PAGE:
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UK House prices: News & Views

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What we are seeing in the bond market is not a flight to UK safety. We are seeing the B of E print money to buy our own debt to suppress the yield. The PIIGS yield has now dropped because the LTROs have meant they can do the same via their banks. Their other problem was they had more debt maturing earlier.

 

So did the USA (average of 4 years, compared to the UK's of 14 years).

 

But heh, I guess being the reserve currency has some advantages.

 

The other point to note is that the markets believe the UK can sort it’s problems (great as they are). It’s not that clear regarding the PIIGS.

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Halifax confirmation: http://www.halifax.c...variable-rates/

 

Following a review of our variable mortgage interest rates, also known as lender variable rates, we are increasing the Halifax Standard Variable Rate from 3.50% to 3.99% from 1st May 2012.

...

In addition to Halifax Standard Variable Rate we are also increasing Halifax Variable Rate 2 (currently 3.40%) and Halifax Flexible Variable Mortgage Rate (currently 3.40%) to 3.89% from 1st May 2012.

 

 

 

 

3.5% to 3.99% is a jump of 14% in additional interest payments. But this is not a "proper" rise is it, JD?

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Halifax confirmation: http://www.halifax.c...variable-rates/

 

Following a review of our variable mortgage interest rates, also known as lender variable rates, we are increasing the Halifax Standard Variable Rate from 3.50% to 3.99% from 1st May 2012.

...

In addition to Halifax Standard Variable Rate we are also increasing Halifax Variable Rate 2 (currently 3.40%) and Halifax Flexible Variable Mortgage Rate (currently 3.40%) to 3.89% from 1st May 2012.

 

 

 

 

3.5% to 3.99% is a jump of 14% in additional interest payments. But this is not a "proper" rise is it, JD?

 

No, I don’t think it is.

 

Indeed, it's pennies for the vast majority (Halifax Av of ~67k for SVR mortgage holders) so that's less than £1 per day. (Might have to have to skip a couple of lattes or pints a week?)

 

It will only affect a relatively small number right on the margins.

 

A rise in base from 0.5% at present to 1% is a 100% rise, but it will only really hurt when we see "proper" rate rises when we get back to positive "real" interest rates.

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> It will only affect a relatively small number right on the margins.

Yes, but it is at these margins that the market is set. Only about 10% of the housing stock is up for sale at any time. If a rise in rates causes 5% of all homeowners to sell, that is a 50% increase in the supply of houses for sale.

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> It will only affect a relatively small number right on the margins.

Yes, but it is at these margins that the market is set. Only about 10% of the housing stock is up for sale at any time. If a rise in rates causes 5% of all homeowners to sell, that is a 50% increase in the supply of houses for sale.

 

It has always been so, about the 10% mark, boom or bust.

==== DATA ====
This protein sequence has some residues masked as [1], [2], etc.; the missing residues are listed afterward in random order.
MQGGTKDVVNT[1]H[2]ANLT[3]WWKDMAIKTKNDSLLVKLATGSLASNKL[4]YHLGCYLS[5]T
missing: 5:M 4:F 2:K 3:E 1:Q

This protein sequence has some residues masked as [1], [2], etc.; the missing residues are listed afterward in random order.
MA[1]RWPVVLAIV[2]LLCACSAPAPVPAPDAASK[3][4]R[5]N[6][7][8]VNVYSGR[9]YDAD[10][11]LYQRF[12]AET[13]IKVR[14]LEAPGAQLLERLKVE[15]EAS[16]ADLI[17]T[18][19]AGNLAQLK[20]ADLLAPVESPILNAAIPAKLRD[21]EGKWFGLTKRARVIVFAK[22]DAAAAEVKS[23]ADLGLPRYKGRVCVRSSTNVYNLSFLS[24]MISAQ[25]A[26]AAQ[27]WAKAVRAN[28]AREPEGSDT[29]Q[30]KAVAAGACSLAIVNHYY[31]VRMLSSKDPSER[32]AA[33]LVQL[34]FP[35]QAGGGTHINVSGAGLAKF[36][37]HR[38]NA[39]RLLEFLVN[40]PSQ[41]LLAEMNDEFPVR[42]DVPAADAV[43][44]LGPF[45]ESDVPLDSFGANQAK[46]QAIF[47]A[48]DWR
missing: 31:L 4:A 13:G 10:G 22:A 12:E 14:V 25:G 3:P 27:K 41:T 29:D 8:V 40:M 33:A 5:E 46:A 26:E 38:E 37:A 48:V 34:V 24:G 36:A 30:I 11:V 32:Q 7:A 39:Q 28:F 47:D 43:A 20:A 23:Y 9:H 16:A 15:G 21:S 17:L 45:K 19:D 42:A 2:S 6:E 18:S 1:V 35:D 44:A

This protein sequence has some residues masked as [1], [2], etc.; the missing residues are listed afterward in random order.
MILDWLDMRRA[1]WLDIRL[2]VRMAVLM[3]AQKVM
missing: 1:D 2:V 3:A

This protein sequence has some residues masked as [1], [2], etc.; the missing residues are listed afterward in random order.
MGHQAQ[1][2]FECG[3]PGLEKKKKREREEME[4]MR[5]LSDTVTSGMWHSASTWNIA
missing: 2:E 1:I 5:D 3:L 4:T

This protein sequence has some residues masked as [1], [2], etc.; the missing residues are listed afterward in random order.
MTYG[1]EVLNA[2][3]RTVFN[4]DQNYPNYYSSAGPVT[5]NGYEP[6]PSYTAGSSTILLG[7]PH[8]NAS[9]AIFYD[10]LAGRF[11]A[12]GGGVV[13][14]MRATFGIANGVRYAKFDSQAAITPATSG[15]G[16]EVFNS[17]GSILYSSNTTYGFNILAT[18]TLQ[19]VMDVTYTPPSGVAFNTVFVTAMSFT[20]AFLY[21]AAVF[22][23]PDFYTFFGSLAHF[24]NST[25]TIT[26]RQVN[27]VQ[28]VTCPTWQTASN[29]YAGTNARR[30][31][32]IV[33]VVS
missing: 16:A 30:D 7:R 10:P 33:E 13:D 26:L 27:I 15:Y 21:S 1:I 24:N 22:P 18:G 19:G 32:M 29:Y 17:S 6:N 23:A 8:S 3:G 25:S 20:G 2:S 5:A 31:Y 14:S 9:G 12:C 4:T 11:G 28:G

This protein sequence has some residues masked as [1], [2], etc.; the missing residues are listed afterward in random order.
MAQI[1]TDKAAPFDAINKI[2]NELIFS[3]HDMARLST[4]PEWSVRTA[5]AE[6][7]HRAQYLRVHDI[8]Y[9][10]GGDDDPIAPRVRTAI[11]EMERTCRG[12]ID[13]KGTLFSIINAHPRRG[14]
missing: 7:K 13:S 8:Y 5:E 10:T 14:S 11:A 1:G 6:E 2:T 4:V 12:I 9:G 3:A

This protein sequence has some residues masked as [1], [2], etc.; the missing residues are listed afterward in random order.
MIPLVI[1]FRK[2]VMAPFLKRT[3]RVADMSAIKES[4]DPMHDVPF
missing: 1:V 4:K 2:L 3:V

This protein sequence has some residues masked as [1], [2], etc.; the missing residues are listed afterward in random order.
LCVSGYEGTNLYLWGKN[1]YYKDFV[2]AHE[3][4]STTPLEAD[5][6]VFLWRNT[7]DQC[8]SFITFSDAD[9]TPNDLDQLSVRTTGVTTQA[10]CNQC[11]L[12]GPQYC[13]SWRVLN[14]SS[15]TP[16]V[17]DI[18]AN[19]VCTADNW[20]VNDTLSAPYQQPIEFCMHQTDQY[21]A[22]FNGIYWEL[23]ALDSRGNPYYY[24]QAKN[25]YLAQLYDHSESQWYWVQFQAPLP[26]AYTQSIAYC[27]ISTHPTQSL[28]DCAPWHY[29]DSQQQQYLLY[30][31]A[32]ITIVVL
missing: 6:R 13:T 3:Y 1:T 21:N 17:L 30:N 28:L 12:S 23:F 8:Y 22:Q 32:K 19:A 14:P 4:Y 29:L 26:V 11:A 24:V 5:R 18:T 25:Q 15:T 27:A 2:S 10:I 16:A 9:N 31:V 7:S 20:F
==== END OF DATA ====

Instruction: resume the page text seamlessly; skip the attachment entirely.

Those few with the big mortgages, that they can't afford already (and therefore cannot remortgage), might think about selling, yet they might just get into more debt (as already happens with some, credit cards or whatever), or even rent out (as many also do).

 

Just the same with unemployment. An extra 1 million now are unemployed, yet, there aren't an extra 500,000 houses for sale (assuming 2 workers per house). Indeed, the number for sale is lower now than before (albeit with less buyers too).

 

Besides, many sitting on a 3.5% SVR have been doing so because they couldn't be bothered spending about two hours (and paying a fee of about £1000) to get a new deal that would only be saving them a little bit anyway (I know one or two). For example, my fix rate is 3%. The difference sitting on a 3.5% SVR is not that great. At 4%, it makes people think again and makes it worthwhile to go for a new deal.

 

 

When we get proper rate rises, things will be different. When that finally comes, is another question.

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It has always been so, about the 10% mark, boom or bust.

 

Those few with the big mortgages, that they can't afford already (and therefore cannot remortgage), might think about selling, yet they might just get into more debt (as already happens with some, credit cards or whatever), or even rent out (as many also do).

 

Just the same with unemployment. An extra 1 million now are unemployed, yet, there aren't an extra 500,000 houses for sale (assuming 2 workers per house). Indeed, the number for sale is lower now than before (albeit with less buyers too).

 

Besides, many sitting on a 3.5% SVR have been doing so because they couldn't be bothered spending about two hours (and paying a fee of about £1000) to get a new deal that would only be saving them a little bit anyway (I know one or two). For example, my fix rate is 3%. The difference sitting on a 3.5% SVR is not that great. At 4%, it makes people think again and makes it worthwhile to go for a new deal.

 

 

When we get proper rate rises, things will be different. When that finally comes, is another question.

 

 

 

In 2006-2007 all it took was a move from 4.25% to 5.75% base rates - a rise of 35% - to precipitate the fastest and largest period of falling house prices on record. The market becomes geared to what present rates are and then suffers when they from this base. And this was during a period of increasing real income and rising employment.

 

The factors that are causing RBS and Halifax to raise their rates will put pressure on other lenders to do the same, and one by one they will follow. Rates will definitely not be going down for a while. They can't really go any lower.